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Chris Knoester and Theo Randolph

outdoor activities, and the implications of these interactions for health and father-child relationships. Although outdoor activities may not be physical activities per se, they are often contrasted with sedentary indoor activities such as watching television and playing video games ( Booker et al., 2015

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Zeynep S. Akinci, Xavier Delclòs-Alió, Guillem Vich, and Carme Miralles-Guasch

of staying at home in isolation ( Glass & Balfour, 2003 ) and probably in front of screens ( Sugiyama, Salmon, Dunstan, Bauman, & Owen, 2007 ; Veitch et al., 2016 ). Thus, outdoor activity, whether in active or sedentary forms, can help older adults to achieve a healthy later life. Beyond individual

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Kazuo Inoue, Teiji Shono, and Masatoshi Matsumoto

The primary objective of this study was to determine whether the absence of outdoor activities is associated with an increased risk of mortality among elderly people living at home. In January 1995, the authors enrolled 863 household residents, 65 years old and older, who were able to fully understand and complete a baseline interview unassisted. Participant demographics, functional capabilities, activities of daily living, and three dimensions of outdoor activities (initiative, transport, and frequency) were examined. Cohort mortality was assessed through December 1999. Of the 863 participants, 139 (16.1%) died within the study observation period. After adjusting for gender and age, three dimensions of functional impairment (vision, hearing, and speech), impairment in activities of daily living, and all three dimensions of outdoor activities were predictive of 5-year mortality. In multivariate analysis, these three dimensions remained as explanatory variables for mortality at 5 years. Assessment of outdoor-activity levels can help identify elderly individuals with greater mortality risk.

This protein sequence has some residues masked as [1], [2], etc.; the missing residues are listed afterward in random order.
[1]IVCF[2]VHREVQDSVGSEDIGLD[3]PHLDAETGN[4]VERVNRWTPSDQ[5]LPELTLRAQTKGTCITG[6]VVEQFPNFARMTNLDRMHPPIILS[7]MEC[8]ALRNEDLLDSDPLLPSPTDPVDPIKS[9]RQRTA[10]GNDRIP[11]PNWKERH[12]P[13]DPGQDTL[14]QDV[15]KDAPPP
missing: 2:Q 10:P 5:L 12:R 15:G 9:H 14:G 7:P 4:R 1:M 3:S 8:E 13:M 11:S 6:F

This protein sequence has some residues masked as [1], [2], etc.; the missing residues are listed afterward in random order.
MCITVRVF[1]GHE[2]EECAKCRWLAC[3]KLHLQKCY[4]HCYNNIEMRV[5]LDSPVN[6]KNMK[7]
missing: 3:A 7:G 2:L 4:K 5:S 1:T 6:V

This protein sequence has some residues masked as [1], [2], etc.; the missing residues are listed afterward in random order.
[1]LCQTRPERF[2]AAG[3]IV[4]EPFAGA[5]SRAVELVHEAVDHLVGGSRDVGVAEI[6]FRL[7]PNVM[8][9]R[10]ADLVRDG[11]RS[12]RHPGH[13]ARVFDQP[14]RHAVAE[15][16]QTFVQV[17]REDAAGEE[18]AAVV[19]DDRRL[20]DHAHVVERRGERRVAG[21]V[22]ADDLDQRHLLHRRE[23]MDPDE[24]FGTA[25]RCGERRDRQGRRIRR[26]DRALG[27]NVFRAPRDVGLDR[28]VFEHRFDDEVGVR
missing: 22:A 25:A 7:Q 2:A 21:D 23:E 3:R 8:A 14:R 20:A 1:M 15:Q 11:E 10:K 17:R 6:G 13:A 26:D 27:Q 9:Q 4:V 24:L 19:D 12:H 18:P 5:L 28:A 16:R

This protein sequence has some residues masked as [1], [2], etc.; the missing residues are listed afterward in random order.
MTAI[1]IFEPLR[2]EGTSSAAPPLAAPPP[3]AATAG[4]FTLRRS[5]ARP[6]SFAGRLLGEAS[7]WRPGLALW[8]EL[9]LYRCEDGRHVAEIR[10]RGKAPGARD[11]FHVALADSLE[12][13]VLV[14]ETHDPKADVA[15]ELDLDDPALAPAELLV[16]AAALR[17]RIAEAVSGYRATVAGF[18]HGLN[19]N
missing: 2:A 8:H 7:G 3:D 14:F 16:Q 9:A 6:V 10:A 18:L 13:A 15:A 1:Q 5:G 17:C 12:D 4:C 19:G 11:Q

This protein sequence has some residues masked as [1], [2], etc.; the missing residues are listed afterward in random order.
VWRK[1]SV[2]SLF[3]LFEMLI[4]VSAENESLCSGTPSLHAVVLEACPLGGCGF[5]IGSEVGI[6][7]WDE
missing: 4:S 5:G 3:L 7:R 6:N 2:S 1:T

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Paolo Menaspà, Franco M. Impellizzeri, Eric C. Haakonssen, David T. Martin, and Chris R. Abbiss


To determine the consistency of commercially available devices used for measuring elevation gain in outdoor activities and sports.


Two separate observational validation studies were conducted. Garmin (Forerunner 310XT, Edge 500, Edge 750, and Edge 800; with and without elevation correction) and SRM (Power Control 7) devices were used to measure total elevation gain (TEG) over a 15.7-km mountain climb performed on 6 separate occasions (6 devices; study 1) and during a 138-km cycling event (164 devices; study 2).


TEG was significantly different between the Garmin and SRM devices (P < .05). The between-devices variability in TEG was lower when measured with the SRM than with the Garmin devices (study 1: 0.2% and 1.5%, respectively). The use of the Garmin elevation-correction option resulted in a 5–10% increase in the TEG.


While measurements of TEG were relatively consistent within each brand, the measurements differed between the SRM and Garmin devices by as much as 3%. Caution should be taken when comparing elevation-gain data recorded with different settings or with devices of different brands.

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Florian Herbolsheimer, Stephanie Mosler, Richard Peter, and the ActiFE Ulm Study Group